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Kunming in the New York Times: 'China Lite'

By in Features on

The New York Times travel section has run a piece about Kunming's recent changes and its ability to keep its identity. Entitled 'China Lite', the story also explores Kunming's unique identity vis-à-vis other Chinese cities.

Times contributor Sean Rocha, who had last visited the Spring City in 1994, seems to have a good perspective on how despite the changes to the city's hardware (ie demolition and the rapid entree of globalization into the city), the software remains essentially the same:

"Yet as I lingered in Kunming recently, I found that despite all the changes, it has remained one of the most laid-back and least money-oriented cities in the country, with a more civilized pace and a more freewheeling, bohemian atmosphere..."

The 'China Lite' title of the story is apparently inspired by a quote from former Kunming resident Lee Perkins who refers to Kunming as 'the un-China'. Reflecting on Kunming's location at the crossroads of Han China and the 25 minority ethnicities in Yunnan province, Perkins muses that "Kunming is for people who don't want too much China with their China."

The article also mentions people and places that are already well-known among Kunming residents (and GoKunming readers): Cuihu Park, Salvador's Coffee House, Yuansheng Studio, Tang Renti, Wheatfields Bookstore, Gingko Elite and Shiping Huiguan all receive some positive mentions - as does the night market scene outside the Xiao Ximen Wal-Mart.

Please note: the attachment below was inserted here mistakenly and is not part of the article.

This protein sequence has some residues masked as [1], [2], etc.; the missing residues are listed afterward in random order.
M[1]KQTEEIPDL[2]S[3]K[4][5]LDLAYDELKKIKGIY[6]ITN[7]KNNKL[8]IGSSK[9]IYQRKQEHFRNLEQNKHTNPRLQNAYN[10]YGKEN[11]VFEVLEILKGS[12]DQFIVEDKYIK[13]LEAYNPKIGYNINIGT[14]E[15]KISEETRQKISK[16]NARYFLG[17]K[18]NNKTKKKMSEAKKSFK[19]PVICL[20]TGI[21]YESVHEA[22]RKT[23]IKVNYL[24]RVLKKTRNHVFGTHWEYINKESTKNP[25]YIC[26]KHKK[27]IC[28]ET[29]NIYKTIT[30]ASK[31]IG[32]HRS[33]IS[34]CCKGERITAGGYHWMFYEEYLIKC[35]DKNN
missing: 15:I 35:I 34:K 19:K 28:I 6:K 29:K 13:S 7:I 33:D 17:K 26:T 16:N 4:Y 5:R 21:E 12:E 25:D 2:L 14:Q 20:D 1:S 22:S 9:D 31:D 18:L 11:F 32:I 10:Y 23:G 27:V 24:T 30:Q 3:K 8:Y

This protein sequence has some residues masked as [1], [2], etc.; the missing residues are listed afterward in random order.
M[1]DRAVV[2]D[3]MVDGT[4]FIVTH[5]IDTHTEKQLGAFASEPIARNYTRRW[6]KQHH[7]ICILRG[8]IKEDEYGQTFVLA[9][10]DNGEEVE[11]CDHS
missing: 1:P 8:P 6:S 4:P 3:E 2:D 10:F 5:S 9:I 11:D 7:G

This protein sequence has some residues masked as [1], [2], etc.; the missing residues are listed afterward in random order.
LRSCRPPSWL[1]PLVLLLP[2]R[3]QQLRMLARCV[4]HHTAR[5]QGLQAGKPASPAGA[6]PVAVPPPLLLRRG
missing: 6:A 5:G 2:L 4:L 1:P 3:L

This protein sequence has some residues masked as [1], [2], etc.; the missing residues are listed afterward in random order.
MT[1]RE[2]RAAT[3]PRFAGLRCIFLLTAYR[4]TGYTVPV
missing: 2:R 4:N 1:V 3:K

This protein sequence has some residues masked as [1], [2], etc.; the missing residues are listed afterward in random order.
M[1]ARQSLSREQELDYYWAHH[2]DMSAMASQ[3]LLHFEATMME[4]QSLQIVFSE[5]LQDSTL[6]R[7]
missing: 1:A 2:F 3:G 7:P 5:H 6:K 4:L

As Kunming continues to grow in regional travel and commercial hub, it will undoubtedly garner increasing media exposure worldwide. Hopefully more of it will be balanced pieces such as this one.

Image: New York Times

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Comments

I think it depends on which China one wants. There is the China that is comprised primarily of Beijing, Shanghai, Guangzhou, Shenzhen, etc. consisting of breakneck development, gridlock, highly-polluted air as well as access to most international products and services, and somewhat sophisticated infrastucture with prices to match. yet most Chinese do no live in places like that. Although there over a hundred cities with populations of 1 million or more, the vast majority of people live in tiny rural communities, doing subsistance farming and living in very poor conditions. Kunming is a city situated between the two extremes.

Kunming is also a compromise. The local government has great aspirations, but lack of a well educated population, lack of finances and the squandering of what funds are available has Kunming mired in pitifully overloaded infrastructure. The pace of life and the incomparable weather are what make Kunming such a livable city. Is this China Lite? I'm not sure, but I think it's much closer to the life for the majority of Chinese than the hustle and bustle of Beijing or Shanghai.

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